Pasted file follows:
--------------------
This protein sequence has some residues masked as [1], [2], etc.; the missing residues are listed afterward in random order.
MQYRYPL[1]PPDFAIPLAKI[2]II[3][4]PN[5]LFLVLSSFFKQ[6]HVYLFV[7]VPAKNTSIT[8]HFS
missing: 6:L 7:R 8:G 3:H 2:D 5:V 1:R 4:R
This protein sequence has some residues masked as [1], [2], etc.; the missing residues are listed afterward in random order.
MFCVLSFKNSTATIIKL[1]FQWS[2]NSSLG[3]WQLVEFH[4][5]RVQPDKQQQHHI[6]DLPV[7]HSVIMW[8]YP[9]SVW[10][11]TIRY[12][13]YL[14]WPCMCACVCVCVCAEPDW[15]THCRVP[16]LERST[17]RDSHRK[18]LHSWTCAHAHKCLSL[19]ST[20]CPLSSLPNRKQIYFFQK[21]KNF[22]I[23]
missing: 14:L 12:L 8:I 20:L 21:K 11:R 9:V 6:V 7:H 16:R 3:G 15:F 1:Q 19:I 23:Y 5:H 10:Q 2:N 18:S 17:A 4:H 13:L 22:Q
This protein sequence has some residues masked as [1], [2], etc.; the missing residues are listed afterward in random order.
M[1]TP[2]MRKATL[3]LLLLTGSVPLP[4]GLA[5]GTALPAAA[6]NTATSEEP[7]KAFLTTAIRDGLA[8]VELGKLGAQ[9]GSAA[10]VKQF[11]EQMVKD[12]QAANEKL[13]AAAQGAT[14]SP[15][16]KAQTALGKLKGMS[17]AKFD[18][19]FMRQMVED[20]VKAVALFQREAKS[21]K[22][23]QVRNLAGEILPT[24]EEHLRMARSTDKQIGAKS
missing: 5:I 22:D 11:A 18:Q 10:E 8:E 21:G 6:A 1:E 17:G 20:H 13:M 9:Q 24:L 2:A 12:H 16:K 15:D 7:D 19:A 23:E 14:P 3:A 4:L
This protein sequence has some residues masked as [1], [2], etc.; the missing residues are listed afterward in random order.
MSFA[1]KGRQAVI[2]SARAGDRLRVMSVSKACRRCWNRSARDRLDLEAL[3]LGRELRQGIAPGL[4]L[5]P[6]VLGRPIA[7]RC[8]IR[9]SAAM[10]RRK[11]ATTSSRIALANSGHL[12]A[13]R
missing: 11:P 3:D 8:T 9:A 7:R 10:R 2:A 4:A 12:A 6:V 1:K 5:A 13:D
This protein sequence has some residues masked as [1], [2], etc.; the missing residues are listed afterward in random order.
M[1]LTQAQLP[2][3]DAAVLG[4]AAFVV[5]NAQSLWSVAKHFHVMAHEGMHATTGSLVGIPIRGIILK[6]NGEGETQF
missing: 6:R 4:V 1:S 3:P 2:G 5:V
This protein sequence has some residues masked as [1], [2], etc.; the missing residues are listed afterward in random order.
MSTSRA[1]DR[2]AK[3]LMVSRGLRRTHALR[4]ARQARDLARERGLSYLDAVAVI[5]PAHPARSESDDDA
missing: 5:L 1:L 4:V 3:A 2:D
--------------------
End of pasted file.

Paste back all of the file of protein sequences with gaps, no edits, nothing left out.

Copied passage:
This protein sequence has some residues masked as [1], [2], etc.; the missing residues are listed afterward in random order.
MQYRYPL[1]PPDFAIPLAKI[2]II[3][4]PN[5]LFLVLSSFFKQ[6]HVYLFV[7]VPAKNTSIT[8]HFS
missing: 6:L 7:R 8:G 3:H 2:D 5:V 1:R 4:R
This protein sequence has some residues masked as [1], [2], etc.; the missing residues are listed afterward in random order.
MFCVLSFKNSTATIIKL[1]FQWS[2]NSSLG[3]WQLVEFH[4][5]RVQPDKQQQHHI[6]DLPV[7]HSVIMW[8]YP[9]SVW[10][11]TIRY[12][13]YL[14]WPCMCACVCVCVCAEPDW[15]THCRVP[16]LERST[17]RDSHRK[18]LHSWTCAHAHKCLSL[19]ST[20]CPLSSLPNRKQIYFFQK[21]KNF[22]I[23]
missing: 14:L 12:L 8:I 20:L 21:K 11:R 9:V 6:V 7:H 16:R 3:G 15:F 1:Q 19:I 23:Y 5:H 10:Q 2:N 18:S 17:A 4:H 13:L 22:Q
This protein sequence has some residues masked as [1], [2], etc.; the missing residues are listed afterward in random order.
M[1]TP[2]MRKATL[3]LLLLTGSVPLP[4]GLA[5]GTALPAAA[6]NTATSEEP[7]KAFLTTAIRDGLA[8]VELGKLGAQ[9]GSAA[10]VKQF[11]EQMVKD[12]QAANEKL[13]AAAQGAT[14]SP[15][16]KAQTALGKLKGMS[17]AKFD[18][19]FMRQMVED[20]VKAVALFQREAKS[21]K[22][23]QVRNLAGEILPT[24]EEHLRMARSTDKQIGAKS
missing: 5:I 22:D 11:A 18:Q 10:E 8:E 21:G 6:A 1:E 17:G 20:H 13:M 9:Q 24:L 2:A 12:H 16:K 15:D 7:D 19:A 23:E 14:P 3:A 4:L
This protein sequence has some residues masked as [1], [2], etc.; the missing residues are listed afterward in random order.
MSFA[1]KGRQAVI[2]SARAGDRLRVMSVSKACRRCWNRSARDRLDLEAL[3]LGRELRQGIAPGL[4]L[5]P[6]VLGRPIA[7]RC[8]IR[9]SAAM[10]RRK[11]ATTSSRIALANSGHL[12]A[13]R
missing: 11:P 3:D 8:T 9:A 7:R 10:R 2:A 4:A 12:A 6:V 1:K 5:A 13:D
This protein sequence has some residues masked as [1], [2], etc.; the missing residues are listed afterward in random order.
M[1]LTQAQLP[2][3]DAAVLG[4]AAFVV[5]NAQSLWSVAKHFHVMAHEGMHATTGSLVGIPIRGIILK[6]NGEGETQF
missing: 6:R 4:V 1:S 3:P 2:G 5:V
This protein sequence has some residues masked as [1], [2], etc.; the missing residues are listed afterward in random order.
MSTSRA[1]DR[2]AK[3]LMVSRGLRRTHALR[4]ARQARDLARERGLSYLDAVAVI[5]PAHPARSESDDDA
missing: 5:L 1:L 4:V 3:A 2:D